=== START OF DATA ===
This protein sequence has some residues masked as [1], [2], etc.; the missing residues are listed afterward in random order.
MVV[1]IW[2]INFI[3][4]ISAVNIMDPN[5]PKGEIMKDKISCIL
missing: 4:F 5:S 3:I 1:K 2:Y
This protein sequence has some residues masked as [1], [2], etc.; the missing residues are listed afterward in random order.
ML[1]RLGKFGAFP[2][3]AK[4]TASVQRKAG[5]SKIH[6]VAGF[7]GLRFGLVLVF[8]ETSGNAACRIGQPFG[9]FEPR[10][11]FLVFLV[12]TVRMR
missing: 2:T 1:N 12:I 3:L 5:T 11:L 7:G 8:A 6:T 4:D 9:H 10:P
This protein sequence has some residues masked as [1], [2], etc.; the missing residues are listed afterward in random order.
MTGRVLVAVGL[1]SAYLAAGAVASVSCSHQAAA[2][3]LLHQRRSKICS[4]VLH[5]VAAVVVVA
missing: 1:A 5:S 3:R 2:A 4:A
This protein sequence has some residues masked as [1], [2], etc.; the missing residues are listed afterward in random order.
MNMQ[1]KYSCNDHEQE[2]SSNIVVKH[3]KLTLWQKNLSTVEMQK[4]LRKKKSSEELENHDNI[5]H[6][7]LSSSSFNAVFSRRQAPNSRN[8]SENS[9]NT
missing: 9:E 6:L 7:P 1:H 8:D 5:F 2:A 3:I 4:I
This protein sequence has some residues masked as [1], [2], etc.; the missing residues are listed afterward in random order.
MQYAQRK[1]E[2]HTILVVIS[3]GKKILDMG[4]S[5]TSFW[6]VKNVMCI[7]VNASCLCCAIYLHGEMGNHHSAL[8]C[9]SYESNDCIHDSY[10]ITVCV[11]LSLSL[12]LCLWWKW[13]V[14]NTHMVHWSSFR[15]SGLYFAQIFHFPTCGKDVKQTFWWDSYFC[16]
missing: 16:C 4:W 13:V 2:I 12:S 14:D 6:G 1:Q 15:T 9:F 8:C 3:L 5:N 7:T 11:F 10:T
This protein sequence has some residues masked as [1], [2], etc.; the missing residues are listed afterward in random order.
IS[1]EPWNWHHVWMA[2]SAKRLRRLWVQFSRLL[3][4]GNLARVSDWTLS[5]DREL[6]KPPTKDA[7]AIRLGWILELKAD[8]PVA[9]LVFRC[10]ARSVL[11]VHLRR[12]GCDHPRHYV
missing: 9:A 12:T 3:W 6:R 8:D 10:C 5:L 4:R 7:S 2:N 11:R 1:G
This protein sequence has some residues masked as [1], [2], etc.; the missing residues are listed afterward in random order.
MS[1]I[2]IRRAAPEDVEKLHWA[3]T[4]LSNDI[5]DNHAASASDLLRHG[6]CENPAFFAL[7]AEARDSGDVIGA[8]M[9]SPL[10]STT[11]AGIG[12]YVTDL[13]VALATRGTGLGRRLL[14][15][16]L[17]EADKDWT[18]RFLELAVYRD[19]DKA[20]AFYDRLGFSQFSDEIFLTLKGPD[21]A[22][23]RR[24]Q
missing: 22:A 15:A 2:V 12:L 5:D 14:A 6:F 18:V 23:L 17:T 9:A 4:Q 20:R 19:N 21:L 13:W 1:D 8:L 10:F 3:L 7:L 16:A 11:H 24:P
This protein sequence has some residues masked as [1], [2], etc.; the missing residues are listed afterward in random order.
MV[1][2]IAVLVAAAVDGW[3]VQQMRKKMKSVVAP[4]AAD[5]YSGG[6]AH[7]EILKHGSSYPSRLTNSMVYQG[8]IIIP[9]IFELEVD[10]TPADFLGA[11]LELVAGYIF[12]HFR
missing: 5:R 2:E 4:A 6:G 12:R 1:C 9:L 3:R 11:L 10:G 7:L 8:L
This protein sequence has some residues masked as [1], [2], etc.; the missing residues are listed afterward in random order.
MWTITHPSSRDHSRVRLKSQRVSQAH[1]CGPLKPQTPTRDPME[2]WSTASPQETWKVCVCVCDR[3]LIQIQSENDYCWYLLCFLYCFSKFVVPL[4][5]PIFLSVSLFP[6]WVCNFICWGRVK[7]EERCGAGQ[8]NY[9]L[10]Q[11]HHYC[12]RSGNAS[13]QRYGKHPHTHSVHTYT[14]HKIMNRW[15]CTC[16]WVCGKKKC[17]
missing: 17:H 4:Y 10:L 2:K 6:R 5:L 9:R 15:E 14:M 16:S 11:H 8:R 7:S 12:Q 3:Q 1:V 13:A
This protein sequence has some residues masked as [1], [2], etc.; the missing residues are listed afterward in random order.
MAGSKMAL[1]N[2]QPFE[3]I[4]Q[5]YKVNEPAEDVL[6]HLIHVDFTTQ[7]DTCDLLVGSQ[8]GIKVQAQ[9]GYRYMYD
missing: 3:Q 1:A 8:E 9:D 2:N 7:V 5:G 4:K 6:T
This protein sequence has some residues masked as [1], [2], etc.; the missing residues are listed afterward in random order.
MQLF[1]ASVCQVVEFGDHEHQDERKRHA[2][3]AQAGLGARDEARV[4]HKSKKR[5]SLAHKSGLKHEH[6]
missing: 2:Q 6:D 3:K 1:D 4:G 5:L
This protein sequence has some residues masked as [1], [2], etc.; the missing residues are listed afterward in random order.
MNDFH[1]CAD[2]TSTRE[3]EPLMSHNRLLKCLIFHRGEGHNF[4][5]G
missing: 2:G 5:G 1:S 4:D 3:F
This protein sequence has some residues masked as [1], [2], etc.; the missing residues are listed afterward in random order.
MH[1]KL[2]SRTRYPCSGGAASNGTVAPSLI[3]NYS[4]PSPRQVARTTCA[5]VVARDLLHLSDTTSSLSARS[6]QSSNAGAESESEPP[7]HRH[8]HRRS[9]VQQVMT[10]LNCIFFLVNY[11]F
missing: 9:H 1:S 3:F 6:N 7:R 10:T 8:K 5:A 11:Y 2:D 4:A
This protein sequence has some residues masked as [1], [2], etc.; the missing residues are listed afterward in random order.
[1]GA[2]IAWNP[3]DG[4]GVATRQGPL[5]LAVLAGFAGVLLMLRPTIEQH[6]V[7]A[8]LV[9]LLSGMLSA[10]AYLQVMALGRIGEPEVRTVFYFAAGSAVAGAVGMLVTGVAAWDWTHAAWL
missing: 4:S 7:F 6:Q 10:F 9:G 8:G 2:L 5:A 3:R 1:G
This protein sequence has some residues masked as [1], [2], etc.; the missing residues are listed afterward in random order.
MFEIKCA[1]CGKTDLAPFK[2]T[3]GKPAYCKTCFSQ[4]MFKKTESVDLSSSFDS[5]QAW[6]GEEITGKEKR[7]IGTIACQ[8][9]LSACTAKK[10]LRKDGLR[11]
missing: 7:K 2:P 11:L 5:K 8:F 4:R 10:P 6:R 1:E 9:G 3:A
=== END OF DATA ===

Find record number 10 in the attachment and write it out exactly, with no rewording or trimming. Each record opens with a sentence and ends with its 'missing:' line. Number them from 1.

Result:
This protein sequence has some residues masked as [1], [2], etc.; the missing residues are listed afterward in random order.
MAGSKMAL[1]N[2]QPFE[3]I[4]Q[5]YKVNEPAEDVL[6]HLIHVDFTTQ[7]DTCDLLVGSQ[8]GIKVQAQ[9]GYRYMYD
missing: 3:Q 1:A 8:E 9:D 2:N 7:V 5:G 4:K 6:T